Month: December 2016

December 23 – December 29, 2016

A review – how India and Indonesia have gone about chasing tax revenue. Global bond sales hit a record in 2016 led by corporations. US housing gains highlight the growing economic divide.

First, Happy New Year! 

Headlines

Special Reports / Opinion Pieces

Briefs

  • Yuan Yang and Sherry Fei Ju of the Financial Times highlighted how China city governments have collided with Didi over migrant drivers.
    • “China’s ride-sharing platforms face their biggest regulatory test so far after city governments in Beijing and Shanghai approved a policy of ‘local cars, local drivers’ on Wednesday.”
    • “Migrants from rural China constitute the core of the workforce for not only car-hailing apps but some of the country’s largest internet groups including Alibaba and Meituan-Dianping, all of which rely on low-paid drivers and couriers.”
    • “The regulations say you can be fined Rmb10,000 ($1,440) if you are discovered. But 99% of passengers don’t want us to be checked, or they wouldn’t be able to take taxis, so they won’t report us.” – Mr. Huang, a driver in Shanghai originally from Jiangsu
    • “About 40% of Beijing’s and Shanghai’s combined 43m residents are from outside the city, according to the cities’ statistics bureaus.”
    • “China has over 270m rural migrants who have moved to cities to seek a better livelihood. But they are kept under firm restrictions by China’s internal passport rules, the hukou system, under which people receive different benefits depending on whether they have an urban or rural registration and where they are registered.”
    • So two things: 1) you have a huge section on the economy that operates at an equilibrium that requires subsidized labor and investor losses in order to provide products at a price point where consumers will pay for them, and 2) there are millions of people that are forced into a “second-class” citizenship (with rights similar to those of illegal immigrants in the US) by a registration system that seeks to control migration patterns.  Think about it.
  • Tom Mitchell of the Financial Times covered how the lease renewals in Wenzhou have eased homeowner fears.
    • “In an announcement at the weekend, the land ministry said that 20-year residential property leases in the eastern city of Wenzhou would be automatically extended without charge, ending speculations that homeowners would face steep renewal fees equivalent to one-third of their property’s value.”
    • “Ever since Deng Xiaoping’s landmark economic reforms were introduced in the early 1980s, allowing people to buy land and property for the first time since the 1949 communist revolution, titles in the world’s most populous country have been limited by fixed-term leases.”
    • Wenzhou was the first to the fixed-term leases to expire – clearly garnering national and global interest.  Granted, the city is unusual with its 20-year leases versus the norm of 70-years; “the shorter leases were introduced in Wenzhou in the 1990s to make properties more affordable.”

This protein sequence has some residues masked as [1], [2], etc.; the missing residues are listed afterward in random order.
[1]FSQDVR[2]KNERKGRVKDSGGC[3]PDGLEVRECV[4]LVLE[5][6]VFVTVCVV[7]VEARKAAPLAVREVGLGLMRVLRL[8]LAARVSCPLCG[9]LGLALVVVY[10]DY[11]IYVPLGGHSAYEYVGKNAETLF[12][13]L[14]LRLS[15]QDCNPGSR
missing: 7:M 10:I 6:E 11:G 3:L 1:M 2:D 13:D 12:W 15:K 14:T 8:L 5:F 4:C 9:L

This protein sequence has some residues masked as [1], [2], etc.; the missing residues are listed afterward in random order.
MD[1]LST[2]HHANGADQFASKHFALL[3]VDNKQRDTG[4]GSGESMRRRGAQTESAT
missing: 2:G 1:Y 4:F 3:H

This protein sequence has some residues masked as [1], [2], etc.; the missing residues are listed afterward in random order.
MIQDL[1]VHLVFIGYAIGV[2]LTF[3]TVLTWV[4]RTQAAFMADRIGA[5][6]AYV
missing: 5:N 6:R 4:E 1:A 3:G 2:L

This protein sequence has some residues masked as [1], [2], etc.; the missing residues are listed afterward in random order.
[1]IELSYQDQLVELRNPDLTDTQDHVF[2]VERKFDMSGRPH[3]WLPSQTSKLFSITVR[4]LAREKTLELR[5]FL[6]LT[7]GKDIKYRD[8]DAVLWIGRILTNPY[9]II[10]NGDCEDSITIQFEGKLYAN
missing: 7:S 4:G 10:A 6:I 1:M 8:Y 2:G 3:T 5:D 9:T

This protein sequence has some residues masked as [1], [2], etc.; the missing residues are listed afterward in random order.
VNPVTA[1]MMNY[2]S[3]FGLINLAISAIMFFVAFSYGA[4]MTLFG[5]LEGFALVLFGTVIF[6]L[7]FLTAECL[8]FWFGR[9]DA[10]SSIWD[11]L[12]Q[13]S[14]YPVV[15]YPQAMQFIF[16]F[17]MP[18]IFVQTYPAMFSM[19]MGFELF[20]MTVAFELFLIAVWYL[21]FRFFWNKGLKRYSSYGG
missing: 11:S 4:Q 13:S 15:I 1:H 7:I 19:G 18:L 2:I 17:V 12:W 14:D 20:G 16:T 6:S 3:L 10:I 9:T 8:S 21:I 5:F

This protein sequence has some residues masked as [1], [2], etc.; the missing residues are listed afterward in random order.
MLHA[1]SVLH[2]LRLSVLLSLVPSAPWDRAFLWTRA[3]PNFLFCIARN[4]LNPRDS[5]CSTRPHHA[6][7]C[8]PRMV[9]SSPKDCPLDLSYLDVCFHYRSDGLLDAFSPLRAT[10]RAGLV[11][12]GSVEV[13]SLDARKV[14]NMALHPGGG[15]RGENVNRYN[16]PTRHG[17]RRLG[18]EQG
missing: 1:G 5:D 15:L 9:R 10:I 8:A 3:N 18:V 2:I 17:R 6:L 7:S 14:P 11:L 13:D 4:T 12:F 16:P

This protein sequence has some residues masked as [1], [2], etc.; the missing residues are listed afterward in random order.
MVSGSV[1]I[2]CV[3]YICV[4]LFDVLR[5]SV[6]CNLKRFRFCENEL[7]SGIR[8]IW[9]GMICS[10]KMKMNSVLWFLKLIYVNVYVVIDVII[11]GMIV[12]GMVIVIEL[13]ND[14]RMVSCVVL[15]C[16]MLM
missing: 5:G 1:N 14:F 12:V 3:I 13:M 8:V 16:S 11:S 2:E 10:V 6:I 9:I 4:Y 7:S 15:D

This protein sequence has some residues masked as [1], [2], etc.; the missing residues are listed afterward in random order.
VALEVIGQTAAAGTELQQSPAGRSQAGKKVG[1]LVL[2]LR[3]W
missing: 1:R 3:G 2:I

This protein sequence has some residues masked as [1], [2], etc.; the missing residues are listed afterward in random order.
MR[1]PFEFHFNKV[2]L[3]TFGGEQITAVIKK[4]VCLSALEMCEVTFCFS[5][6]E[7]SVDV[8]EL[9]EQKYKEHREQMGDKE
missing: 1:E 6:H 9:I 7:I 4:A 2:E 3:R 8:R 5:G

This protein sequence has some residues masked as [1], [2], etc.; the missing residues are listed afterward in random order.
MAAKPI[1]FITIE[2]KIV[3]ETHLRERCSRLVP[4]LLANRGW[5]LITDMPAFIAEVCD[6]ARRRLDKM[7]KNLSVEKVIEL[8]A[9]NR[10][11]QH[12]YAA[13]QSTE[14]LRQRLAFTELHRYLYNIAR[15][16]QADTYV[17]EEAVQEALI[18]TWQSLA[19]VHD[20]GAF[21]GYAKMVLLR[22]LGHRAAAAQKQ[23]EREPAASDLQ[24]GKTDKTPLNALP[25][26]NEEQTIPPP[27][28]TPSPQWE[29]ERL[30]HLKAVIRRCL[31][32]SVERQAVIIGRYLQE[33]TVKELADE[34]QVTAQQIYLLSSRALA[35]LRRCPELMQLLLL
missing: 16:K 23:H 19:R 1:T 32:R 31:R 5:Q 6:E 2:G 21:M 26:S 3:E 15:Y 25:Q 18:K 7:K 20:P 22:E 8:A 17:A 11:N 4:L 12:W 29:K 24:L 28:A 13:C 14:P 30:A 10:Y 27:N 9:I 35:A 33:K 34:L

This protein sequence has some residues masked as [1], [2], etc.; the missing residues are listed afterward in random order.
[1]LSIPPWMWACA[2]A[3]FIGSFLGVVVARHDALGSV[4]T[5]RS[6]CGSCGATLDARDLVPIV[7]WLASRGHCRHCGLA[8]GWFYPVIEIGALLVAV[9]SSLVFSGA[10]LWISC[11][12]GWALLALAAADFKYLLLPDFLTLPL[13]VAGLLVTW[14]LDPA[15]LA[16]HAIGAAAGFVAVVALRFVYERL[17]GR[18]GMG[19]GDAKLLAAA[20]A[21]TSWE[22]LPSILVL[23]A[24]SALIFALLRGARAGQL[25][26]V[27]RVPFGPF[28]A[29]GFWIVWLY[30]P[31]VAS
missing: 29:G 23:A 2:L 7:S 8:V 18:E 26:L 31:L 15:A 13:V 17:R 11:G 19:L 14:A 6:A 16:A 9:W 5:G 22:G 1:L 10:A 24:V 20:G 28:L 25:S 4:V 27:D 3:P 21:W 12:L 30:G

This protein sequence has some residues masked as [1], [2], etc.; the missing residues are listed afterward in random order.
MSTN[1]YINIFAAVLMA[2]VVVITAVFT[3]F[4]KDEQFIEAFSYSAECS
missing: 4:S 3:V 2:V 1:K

• The bigger issue at hand is the moral hazard that it represents. Presumably buyers believed that the government would come to their rescue at the end of their lease terms – probably the punters selling the units assured the buyers of the same – and low and behold, they did.  While the lease rollovers represent a huge revenue source for municipalities, actually letting market forces take hold would put many homeowners in dire straits when their leases expire.  Further such a course of action would send shivers across the country when all property owners suddenly realize how precarious their land tenures are… which of course would limit property appreciation – likely to send it down meaningfully, and so on and so forth.
    • To be sure the special case of Wenzhou “does not signal a final resolution of the issue.” The government is “studying a new law that would regulate lease renewals nationwide.”
  • Bruce Einhorn, Peter Pae, Jungah Lee, Kanga Kong, and Abhishek Vishnoi of Bloomberg Businessweek featured the current unrest in South Korea as the country seeks to rein in its corporate elite.
    • The recent impeachment of South Korean President Park Geun-hye and the scandal surrounding it has brought to the surface the anger and frustration “of a population struggling with the transition to a slow-growth era.”
    • “Economists expect South Korean gross domestic product this year to expand 2.7%, marking the first five-year period with growth below 3.5% since the 1950s. Manufacturers are suffering from the slowdown in China, South Korea’s top export market, and soft demand elsewhere. Export growth has declined in 21 of the past 23 months. Youth unemployment is 9.3%, in part because rigid labor laws discourage employers from hiring young graduates. ‘ Without some serious restructuring,’ says Emily Dabbs, an economist for Moody’s Analytics in Sydney, the outlook ‘is going to be quite weak.'”
    • “Monthly household incomes for urban salary and wage earners grew 1.7% in the third quarter from a year earlier. As recently as 2012, income growth regularly topped 5%.”